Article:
Summary: Chapter 35: Eddard (IX)

At the brothel Jon Arryn visited before he died, Ned finds another one of Robert’s black-haired bastard children. Littlefinger tells Ned that Robert has many bastards, and that Cersei had some of them killed. Ned wonders how Robert has changed so much that he could allow such a thing. While they are riding home, Jaime and his men confront Ned about Tyrion’s abduction. Ned says Catelyn took Tyrion at his command, which is not true. Jaime draws his sword, but Ned warns him that if he is harmed, Catelyn will surely kill Tyrion. Jaime orders that Ned not be harmed, but commands his twenty men to kill all three of Ned’s men. In the fight that follows, Ned’s horse falls on him and breaks his leg.

Summary: Chapter 36: Daenerys (IV)

The khalasar rides under the rearing bronze stallions that mark the gate to the city of Vaes Dothrak. In the city, Daenerys must present herself to the elder women of the Dothraki so that the elders, or dosh khaleen, may make prophecies about her unborn baby. Jorah tells Daenerys that he has more faith in Dothraki fighting skill than he once did, and that he hates Ned for exiling him from his home. That night, Daenerys gives her brother fine new clothing that she had her servants make for him. As usual, Viserys is vicious and rude. He rejects the gift and digs his fingers into Daenerys’ arm. She strikes him full in the face with a bronze chain and tells him to learn respect before Drogo kills him. That night she dreams of home.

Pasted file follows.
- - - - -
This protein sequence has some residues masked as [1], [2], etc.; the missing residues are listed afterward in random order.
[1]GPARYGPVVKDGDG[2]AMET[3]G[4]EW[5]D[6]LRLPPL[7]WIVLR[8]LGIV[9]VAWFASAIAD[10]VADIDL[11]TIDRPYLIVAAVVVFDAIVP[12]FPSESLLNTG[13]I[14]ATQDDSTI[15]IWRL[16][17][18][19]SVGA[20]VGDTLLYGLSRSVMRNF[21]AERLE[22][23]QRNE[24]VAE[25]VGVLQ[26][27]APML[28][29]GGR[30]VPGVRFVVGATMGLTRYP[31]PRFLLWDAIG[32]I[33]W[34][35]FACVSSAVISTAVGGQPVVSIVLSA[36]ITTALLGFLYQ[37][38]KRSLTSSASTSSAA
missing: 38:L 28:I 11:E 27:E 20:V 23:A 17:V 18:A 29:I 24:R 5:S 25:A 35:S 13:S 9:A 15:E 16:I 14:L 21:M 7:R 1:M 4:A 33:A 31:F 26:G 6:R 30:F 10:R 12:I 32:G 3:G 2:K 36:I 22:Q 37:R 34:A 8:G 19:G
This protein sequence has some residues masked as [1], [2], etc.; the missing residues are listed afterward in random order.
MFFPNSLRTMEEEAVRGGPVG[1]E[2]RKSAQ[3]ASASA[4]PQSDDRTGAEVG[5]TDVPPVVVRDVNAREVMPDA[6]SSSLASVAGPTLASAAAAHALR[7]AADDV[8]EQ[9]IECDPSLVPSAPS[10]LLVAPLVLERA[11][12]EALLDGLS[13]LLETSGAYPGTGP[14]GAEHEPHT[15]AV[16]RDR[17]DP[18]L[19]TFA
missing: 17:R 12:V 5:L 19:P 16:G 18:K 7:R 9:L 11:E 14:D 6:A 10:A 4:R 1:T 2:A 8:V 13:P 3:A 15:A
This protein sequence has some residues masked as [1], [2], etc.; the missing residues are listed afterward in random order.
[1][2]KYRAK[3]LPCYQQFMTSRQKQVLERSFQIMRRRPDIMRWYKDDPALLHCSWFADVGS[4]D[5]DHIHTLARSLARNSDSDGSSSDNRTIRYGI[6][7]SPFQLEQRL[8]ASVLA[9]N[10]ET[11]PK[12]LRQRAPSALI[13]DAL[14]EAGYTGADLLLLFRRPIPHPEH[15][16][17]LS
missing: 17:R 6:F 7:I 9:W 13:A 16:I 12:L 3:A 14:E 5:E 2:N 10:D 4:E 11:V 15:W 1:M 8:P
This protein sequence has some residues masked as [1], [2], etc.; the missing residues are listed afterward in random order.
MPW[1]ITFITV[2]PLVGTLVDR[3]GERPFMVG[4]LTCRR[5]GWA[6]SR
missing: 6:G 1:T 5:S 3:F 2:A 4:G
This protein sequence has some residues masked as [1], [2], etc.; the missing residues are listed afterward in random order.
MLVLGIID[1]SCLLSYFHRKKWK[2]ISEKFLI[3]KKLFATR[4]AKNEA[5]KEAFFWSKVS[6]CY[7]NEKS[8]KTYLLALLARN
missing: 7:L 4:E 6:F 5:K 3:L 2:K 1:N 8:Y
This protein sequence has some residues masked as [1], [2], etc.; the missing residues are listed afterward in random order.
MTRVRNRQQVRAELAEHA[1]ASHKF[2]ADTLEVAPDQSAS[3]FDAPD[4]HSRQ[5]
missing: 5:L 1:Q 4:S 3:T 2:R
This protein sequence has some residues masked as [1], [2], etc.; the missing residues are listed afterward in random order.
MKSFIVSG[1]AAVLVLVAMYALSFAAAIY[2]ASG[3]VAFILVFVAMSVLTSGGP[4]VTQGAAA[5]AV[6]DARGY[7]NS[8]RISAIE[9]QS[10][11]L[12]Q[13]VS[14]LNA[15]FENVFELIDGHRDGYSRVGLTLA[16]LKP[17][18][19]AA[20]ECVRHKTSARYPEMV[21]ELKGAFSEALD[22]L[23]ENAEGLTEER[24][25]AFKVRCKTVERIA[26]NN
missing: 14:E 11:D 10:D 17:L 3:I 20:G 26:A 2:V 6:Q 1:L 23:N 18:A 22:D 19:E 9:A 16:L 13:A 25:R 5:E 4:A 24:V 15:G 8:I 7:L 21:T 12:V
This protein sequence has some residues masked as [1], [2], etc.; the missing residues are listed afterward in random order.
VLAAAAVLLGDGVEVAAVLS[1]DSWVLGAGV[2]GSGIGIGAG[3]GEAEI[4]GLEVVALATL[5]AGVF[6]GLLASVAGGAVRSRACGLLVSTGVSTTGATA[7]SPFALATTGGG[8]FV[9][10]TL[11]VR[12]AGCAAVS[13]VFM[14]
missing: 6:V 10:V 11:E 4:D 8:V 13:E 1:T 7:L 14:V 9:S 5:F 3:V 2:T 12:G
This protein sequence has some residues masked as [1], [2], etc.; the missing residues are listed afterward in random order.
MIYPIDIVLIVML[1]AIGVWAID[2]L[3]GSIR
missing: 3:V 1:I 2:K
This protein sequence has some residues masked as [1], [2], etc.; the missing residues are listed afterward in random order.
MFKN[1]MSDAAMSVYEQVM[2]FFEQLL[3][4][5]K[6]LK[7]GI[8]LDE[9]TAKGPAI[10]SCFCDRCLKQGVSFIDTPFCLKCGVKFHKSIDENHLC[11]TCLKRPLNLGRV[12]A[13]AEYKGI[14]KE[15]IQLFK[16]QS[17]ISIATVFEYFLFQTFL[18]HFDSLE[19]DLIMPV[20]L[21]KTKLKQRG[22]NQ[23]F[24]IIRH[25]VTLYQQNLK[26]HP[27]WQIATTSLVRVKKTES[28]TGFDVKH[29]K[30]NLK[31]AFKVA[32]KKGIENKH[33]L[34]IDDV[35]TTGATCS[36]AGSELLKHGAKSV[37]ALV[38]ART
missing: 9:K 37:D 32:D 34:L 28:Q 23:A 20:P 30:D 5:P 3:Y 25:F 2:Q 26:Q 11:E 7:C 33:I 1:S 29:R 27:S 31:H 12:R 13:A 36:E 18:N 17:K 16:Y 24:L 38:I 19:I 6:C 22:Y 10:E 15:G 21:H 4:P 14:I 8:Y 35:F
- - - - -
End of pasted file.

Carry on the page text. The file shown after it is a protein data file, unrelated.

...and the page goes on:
Summary: Chapter 37: Bran (V)

Using the saddle Tyrion designed, Bran rides outside of Winterfell’s walls with Robb and other Winterfell men. Robb tells Bran how Jaime attacked Ned. Robb and Theon have considered calling on the houses loyal to Winterfell to prepare for war. After Theon and the other men fall behind, Robb leaves Bran to find their direwolves. While Bran is alone, six wildlings find him. They plan to steal Bran’s possessions and likely kill him. Robb and the wolves return just in time to defend Bran. The fight that follows ends with one wildling holding Bran at knifepoint. Theon finally returns and kills the wilding from behind with an arrow. At Luwin’s suggestion, Robb spares the life of Osha, the only surviving wildling.

Summary: Chapter 38: Tyrion (V)

In a cell high up in the Eyrie, Mord the jailer torments Tyrion. The cell has only three walls, and the front opens to the sky and a six-hundred-foot drop down to the rocks below the Eyrie. Tyrion remembers how he mocked Lysa when she accused him of killing Jon Arryn as well as trying to kill Bran. In his cell, Tyrion also wonders how his siblings managed to kill Jon Arryn so subtly yet did such a poor job of assassinating Bran. He wonders if there was a third party that tried to kill Bran. He also realizes that his imprisonment offers his family a strategic advantage that they will probably ignore due to their pride. Tyrion bribes Mord to tell Lysa he wants to confess his crimes. When he is brought before Lysa and Robert Arryn, he instead confesses to petty crimes like whoring and demands a trial by combat to decide the accusations of murder. Bronn volunteers to fight on Tyrion’s behalf, and Lysa commands Ser Vardis to fight on behalf of the prosecution.